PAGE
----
‘Black Hawk Down’ soldier shares story, enrolled at Southeastern
Shawn Hendricks, BR Managing Editor
April 24, 2012

‘Black Hawk Down’ soldier shares story, enrolled at Southeastern

‘Black Hawk Down’ soldier shares story, enrolled at Southeastern
Shawn Hendricks, BR Managing Editor
April 24, 2012

Jeff Struecker has escaped death on more than one occasion and watched many fellow soldiers die in combat during his 22 years of service with the United States Army. The movie “Black Hawk Down” featured his service in Mogadishu, Somalia, in 1993. With a uniform full of medals, and hair-raising story after story, Struecker said one of the most “unsettling” moments of his life wasn’t on the battlefield.

It was in seminary more than a decade ago while he studied to become an Army chaplain.

Struecker, who spoke April 16 at Southeastern Baptist Theological Seminary’s annual spring banquet at Faith Baptist Church in Youngsville, shared how his professor at the time, Daniel Akin, had him doubting whether he was cut out to be a chaplain. Both Akin, now president of Southeastern, and Struecker were at Southern Baptist Theological Seminary in Louisville at the time.

“I was so disgruntled and so upset that I went to Dr. Akin’s office,” Struecker told the crowd.

“I was wrestling with ‘maybe I don’t have it in me to preach the gospel,’” said Struecker, who added that the paper he had turned in was “bleeding red ink.”


BR photo by Shawn Hendricks

Jeff Struecker recounts stories from his time in the U.S. Army during a Southeastern Baptist Theological Seminary banquet.

His early experiences in seminary left Struecker with a respect for Akin and the Word of God. Struecker went on to get his master of divinity degree at Southern and served his final 10 years in the military as an Army chaplain before retiring in January 2011. He is associate pastor of ministry development at Calvary Baptist Church in Columbus, Ga. He also is enrolled in Southeastern, pursuing a doctorate degree in Christian leadership.

Struecker’s respect for Akin’s leadership helped “seal the deal” in his decision to enroll at Southeastern.

“Dr. Akin said to the student body, ‘I want to warn your parents and your grandparents don’t send them to Southeastern Seminary and think they’re going to go home and be good boys and girls and pastor a nice little country church.’” Struecker recalled Akin saying. “‘I want to encourage them to go to some of the most difficult and some of the most dangerous mission fields in the world.’”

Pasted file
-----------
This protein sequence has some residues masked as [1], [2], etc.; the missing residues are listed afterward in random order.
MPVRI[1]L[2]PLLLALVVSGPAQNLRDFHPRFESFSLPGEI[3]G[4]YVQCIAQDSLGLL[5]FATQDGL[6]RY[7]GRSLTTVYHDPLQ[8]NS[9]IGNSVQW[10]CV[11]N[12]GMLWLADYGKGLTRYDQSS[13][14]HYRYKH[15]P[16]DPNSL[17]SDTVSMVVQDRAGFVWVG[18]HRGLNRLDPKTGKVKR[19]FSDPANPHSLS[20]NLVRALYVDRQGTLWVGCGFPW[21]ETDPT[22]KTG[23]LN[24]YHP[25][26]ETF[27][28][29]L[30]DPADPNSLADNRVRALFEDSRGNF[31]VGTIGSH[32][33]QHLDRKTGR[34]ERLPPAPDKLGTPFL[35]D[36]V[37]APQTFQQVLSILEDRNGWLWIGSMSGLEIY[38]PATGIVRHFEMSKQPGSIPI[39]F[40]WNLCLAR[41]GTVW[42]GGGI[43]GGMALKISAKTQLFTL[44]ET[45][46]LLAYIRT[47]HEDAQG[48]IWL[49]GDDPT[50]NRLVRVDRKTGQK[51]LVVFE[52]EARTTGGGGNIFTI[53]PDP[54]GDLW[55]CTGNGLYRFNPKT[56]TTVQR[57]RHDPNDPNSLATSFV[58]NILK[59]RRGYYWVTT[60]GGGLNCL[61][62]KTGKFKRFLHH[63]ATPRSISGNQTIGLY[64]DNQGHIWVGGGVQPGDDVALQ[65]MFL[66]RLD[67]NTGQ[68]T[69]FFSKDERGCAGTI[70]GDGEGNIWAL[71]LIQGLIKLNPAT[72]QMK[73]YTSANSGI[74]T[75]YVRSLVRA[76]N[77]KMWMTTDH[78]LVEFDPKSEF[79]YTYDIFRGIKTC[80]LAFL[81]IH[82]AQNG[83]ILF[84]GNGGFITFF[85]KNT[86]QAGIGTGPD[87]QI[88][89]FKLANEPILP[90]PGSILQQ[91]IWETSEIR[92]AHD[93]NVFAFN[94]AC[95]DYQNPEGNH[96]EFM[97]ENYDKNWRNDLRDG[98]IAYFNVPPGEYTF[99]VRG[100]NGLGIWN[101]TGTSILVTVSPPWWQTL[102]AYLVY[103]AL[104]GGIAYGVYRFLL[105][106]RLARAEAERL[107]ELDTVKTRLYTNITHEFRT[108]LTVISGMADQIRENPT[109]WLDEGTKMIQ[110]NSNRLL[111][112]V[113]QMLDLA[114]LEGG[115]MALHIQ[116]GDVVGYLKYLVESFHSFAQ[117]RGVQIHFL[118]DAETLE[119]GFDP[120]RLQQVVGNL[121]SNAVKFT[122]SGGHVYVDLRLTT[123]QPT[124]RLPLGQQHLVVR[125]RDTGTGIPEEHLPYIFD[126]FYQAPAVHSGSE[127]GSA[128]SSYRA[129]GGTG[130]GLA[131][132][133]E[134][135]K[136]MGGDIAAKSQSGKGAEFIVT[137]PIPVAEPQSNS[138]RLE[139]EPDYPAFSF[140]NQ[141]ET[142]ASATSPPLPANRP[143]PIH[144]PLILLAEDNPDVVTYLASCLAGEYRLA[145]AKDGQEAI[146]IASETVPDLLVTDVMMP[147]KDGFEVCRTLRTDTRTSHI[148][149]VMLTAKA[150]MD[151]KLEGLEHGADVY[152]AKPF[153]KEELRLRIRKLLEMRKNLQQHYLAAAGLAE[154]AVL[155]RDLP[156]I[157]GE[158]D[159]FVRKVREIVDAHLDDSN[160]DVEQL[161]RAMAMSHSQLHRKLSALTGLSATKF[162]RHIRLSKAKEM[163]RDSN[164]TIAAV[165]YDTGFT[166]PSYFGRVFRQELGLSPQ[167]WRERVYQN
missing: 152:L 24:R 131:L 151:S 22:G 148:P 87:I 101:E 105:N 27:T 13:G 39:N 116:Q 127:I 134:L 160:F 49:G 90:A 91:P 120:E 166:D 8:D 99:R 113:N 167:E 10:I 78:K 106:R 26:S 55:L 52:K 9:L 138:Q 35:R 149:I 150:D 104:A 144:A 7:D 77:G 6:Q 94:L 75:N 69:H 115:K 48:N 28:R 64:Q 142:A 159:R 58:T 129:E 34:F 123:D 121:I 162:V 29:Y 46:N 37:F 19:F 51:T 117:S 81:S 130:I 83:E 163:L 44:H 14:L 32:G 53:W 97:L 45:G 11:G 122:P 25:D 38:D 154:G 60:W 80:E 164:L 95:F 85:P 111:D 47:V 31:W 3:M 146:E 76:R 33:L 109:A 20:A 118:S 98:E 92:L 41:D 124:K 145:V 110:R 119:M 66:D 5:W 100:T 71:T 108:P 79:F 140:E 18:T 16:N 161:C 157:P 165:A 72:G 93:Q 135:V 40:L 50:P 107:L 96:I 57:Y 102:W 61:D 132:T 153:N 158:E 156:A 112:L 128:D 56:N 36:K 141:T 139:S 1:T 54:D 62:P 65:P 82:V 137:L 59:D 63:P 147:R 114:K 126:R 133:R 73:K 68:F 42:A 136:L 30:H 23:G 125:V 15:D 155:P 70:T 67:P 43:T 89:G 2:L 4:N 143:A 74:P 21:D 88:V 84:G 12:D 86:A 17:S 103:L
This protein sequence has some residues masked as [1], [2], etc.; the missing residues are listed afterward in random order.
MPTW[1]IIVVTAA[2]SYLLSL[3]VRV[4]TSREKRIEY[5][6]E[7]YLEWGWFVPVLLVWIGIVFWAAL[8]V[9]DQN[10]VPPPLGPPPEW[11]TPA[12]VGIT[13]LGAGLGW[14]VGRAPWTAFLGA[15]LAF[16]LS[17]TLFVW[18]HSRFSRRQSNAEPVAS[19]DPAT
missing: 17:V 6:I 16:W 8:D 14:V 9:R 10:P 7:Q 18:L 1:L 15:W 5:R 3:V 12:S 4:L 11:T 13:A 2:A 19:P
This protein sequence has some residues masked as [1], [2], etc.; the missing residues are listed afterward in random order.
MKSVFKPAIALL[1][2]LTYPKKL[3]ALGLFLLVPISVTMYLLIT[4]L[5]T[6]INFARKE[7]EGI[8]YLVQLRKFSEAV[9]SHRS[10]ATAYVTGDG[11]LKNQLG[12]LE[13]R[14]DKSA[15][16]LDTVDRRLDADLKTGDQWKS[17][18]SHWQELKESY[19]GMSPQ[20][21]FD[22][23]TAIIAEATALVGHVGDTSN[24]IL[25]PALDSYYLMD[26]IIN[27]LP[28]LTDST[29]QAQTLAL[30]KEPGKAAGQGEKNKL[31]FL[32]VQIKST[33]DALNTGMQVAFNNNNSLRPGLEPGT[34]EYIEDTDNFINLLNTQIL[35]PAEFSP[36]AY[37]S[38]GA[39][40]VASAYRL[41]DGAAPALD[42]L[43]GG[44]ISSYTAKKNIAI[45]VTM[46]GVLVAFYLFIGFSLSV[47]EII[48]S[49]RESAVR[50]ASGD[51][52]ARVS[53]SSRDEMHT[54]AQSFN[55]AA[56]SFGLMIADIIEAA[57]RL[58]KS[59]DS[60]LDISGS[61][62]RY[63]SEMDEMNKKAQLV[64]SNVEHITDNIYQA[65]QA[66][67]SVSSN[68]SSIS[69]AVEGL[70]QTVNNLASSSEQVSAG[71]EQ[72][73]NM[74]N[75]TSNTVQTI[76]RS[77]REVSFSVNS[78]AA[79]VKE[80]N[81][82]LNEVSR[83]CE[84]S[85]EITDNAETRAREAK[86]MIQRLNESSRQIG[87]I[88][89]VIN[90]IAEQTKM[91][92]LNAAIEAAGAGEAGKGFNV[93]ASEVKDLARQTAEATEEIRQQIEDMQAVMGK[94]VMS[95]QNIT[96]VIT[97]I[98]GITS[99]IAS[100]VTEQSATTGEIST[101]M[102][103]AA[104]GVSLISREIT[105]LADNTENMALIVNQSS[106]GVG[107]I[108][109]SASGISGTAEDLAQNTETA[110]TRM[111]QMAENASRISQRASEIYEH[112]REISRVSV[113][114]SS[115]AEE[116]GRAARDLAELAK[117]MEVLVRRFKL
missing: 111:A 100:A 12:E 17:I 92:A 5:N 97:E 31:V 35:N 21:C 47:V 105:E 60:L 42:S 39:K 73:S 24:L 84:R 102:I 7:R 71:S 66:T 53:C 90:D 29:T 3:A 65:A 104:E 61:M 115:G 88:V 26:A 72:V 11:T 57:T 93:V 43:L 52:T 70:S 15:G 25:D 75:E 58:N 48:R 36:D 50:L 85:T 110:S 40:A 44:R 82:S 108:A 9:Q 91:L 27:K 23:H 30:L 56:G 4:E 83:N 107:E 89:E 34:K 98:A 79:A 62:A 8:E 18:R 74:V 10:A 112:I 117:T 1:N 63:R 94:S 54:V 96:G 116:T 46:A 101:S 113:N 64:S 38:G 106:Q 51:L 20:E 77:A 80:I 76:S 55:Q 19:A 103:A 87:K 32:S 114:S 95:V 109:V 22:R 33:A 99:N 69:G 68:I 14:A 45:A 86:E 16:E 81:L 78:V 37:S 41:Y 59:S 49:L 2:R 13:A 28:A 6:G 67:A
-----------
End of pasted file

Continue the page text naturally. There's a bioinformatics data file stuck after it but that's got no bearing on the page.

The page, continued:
Struecker shared how his faith kept him focused and grounded emotionally during some of his more scary moments in combat.

“There were moments I was convinced that I was going to die in the next city block,” he said of his 18–hour gun battle in the streets of Mogadishu. “But it didn’t concern me because my eternity was settled … I didn’t worry when the bullets were flying.”

It was Struecker’s confidence that also earned him many opportunities to share the gospel with “hard-headed Rangers” while both a Ranger, himself, and later as a chaplain.

“I could literally look men in the eyes and say, ‘I know exactly what you are going through because I’ve been there myself, and let me tell you who will get you through it,’” he said.

“God had given me the unique opportunity to see scores of Rangers bow their knee and turn their life over to Jesus Christ because they realized they needed something greater than themselves.”

During his final years with multiple tours in Afghanistan and Iraq as an Army chaplain, Struecker said his military career continued to take a toll on his marriage to wife, Dawn, and as a father of five children. It was that toll that led Struecker to leave the military. Now he begins a new battle here in the U.S.

The need in this country for Christian leaders with character and courage couldn’t be more dire, Struecker said.

According to the American Religious Identification Survey conducted in 2009, virtually every denomination is in decline. The study showed that, with the exception of the Roman Catholic Church, the largest single preference for religion that the average American will give is ‘no religion.’”

“As a nation, we are heading full steam in the same direction as Europe is today,” he said. “Europe is in a spiritual crisis, and it is because of weak preaching and weak pastors.”

Struecker told the crowd that if he was “the enemy” he would attack pastors. “The way I would undermine the men that are in the pulpit is I would start to erode away their confidence,” he said.

And with their confidence would go their courage, Struecker said. And as their courage goes, he added, so goes their conviction and ultimately their character.

“Pretty soon everyone that shows up to listen to the pulpit decides ‘I don’t need what they’re offering because it’s not going to make a difference in my life.’

“We need pastors, ministers, missionaries, men and women who love the gospel and are willing to do whatever it takes and suffer personally, financially in every means to advance the gospel …. [who] endure suffering like a good soldier.”

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